Millions of people every month search online to help solve their very own life quandaries, which I think is a wonderful thing. Years ago, I too started my journey the same way. The problem is, when you are in that vulnerable dark place and haven’t really started to open up to others quite yet about your thoughts and feelings, let alone go to a doctor for guidance, you are stuck sorting through a lot of horse-shit type solutions online. Eventually you stumble across the likes of a “Top 10 Best Self Help Websites/Blogs” list and figure this to be a great place to invest some of your energy and time. For those of you who like to do a little background check up, you might type that exact headline into Google and check what other sites offer as their Top 10 Personal Development Websites, and chances are there is a lot of overlap in other sites’ recommendations.
Having little experience in SEO or social clout online, it starts to be taken as fact that whoever makes these Top 10 lists really must be accurate because so many other sites seem to cover the same things in their lists. This assumption is completely wrong. The sad reality is that, one or two people make these lists every year, and then other bloggers copy those lists (with their own spice added in of course) but it is basically an exact copy of the list.
And how are these lists formed you ask? Would it be through scrutinized research and proper evaluation of their content? Wrong! The lists are primarily, if not exclusively, drawn up according to a sites’ Alexa ranking. The lower the ranking you have on Alexa, the higher you will rank in their Top 10 lists. If you are to research you will find out that Alexa draws their data from an installed toolbar people have in their browsers all around the world. The quick question I have for you is, do you have it installed in your browser? The answer is a rather outstanding NO for most people. That means they are drawing a lot of their data from a very limited sample of daily internet users, and not a fair and true representation of website data. It’s not like Alexa has access to your actual webpage traffic numbers while their algorithm is doing its number crunching. It’s almost like when someone is playing golf and they want to take into account the wind when choosing which club to tee off with. They reach down and rip off a few blades of grass and then toss it in the air. From this quick estimation they select their club according to how the grass reacts to the wind. I’m no atmospheric scientist, but I’m fairly certain this sort of test wouldn’t be advised as the best method for determining wind characteristics. It kind of reminds me of the times when I watched Tom Tucker deliver the news and quickly turn to the likes of Ollie Williams for the conclusive weather report and all he states is “It’s Gon’ Rain!”.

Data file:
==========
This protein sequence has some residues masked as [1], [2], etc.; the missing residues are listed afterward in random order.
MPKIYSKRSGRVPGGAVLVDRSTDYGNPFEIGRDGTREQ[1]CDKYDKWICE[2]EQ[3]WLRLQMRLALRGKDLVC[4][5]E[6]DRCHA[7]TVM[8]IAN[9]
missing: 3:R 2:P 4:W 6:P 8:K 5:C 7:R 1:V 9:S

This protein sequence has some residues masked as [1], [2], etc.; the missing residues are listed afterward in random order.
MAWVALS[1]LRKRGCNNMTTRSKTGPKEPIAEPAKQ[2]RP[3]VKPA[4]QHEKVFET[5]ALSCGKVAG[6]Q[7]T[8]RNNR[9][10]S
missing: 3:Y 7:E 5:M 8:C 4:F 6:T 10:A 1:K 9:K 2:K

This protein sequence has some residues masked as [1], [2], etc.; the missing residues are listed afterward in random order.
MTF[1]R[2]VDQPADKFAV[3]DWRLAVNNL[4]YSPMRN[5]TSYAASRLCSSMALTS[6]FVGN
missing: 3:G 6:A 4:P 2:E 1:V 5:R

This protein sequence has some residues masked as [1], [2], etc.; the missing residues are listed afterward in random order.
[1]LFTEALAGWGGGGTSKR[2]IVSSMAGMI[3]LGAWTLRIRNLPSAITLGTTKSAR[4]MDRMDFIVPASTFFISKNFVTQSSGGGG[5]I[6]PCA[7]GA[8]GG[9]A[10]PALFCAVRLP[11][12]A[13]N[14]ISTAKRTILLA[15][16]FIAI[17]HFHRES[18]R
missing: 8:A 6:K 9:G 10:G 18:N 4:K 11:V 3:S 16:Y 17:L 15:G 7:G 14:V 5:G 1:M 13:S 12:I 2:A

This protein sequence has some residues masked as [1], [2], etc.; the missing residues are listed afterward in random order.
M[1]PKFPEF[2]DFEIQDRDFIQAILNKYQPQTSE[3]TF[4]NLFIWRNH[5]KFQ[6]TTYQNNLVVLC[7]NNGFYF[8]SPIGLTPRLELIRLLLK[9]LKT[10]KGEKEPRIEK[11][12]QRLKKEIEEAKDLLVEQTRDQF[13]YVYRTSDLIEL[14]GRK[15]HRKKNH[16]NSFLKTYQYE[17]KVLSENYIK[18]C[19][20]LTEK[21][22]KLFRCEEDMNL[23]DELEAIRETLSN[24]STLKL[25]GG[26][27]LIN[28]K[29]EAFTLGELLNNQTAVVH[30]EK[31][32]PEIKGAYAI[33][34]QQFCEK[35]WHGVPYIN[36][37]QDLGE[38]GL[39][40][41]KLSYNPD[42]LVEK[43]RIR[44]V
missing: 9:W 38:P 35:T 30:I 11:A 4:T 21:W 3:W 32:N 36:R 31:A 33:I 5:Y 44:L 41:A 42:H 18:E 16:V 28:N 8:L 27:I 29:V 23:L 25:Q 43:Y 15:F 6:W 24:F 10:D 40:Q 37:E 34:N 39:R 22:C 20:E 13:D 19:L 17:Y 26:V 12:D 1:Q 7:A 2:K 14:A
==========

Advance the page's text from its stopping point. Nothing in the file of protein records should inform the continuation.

If you were to go through the majority of the posts produced by the Top 10 winners and say you were on the 50th most trafficked self help site you would notice that the quality of the content is almost identical. Like many things in life, the difference does not come down to actual talent or uniqueness in their message, but rather a marketing budget that allows for their material to reach more eyes and ears. If there is one thing I have learned over the last five years of working online is that no matter how incredible your work is, if people don’t see and feel your expression it’s already dead in the water before you even press that Publish button.
By no means do I discourage people from reading the content from the likes of those posts, but I just want people to have a little bit of background information of how these lists all come about. And hopefully it will help you be a little bit more mindful while reading their work. In reality most of these bloggers (including myself) are saying the same thing, but write with a slightly different tone and for some reason their message resonates with you more than others. That is completely normal! We all carry bias and unconscious filters when it comes to communication, and that’s OK. So next time you find yourself skimming through a Top 10 list, you might first consider the merit of how the list came about to begin with!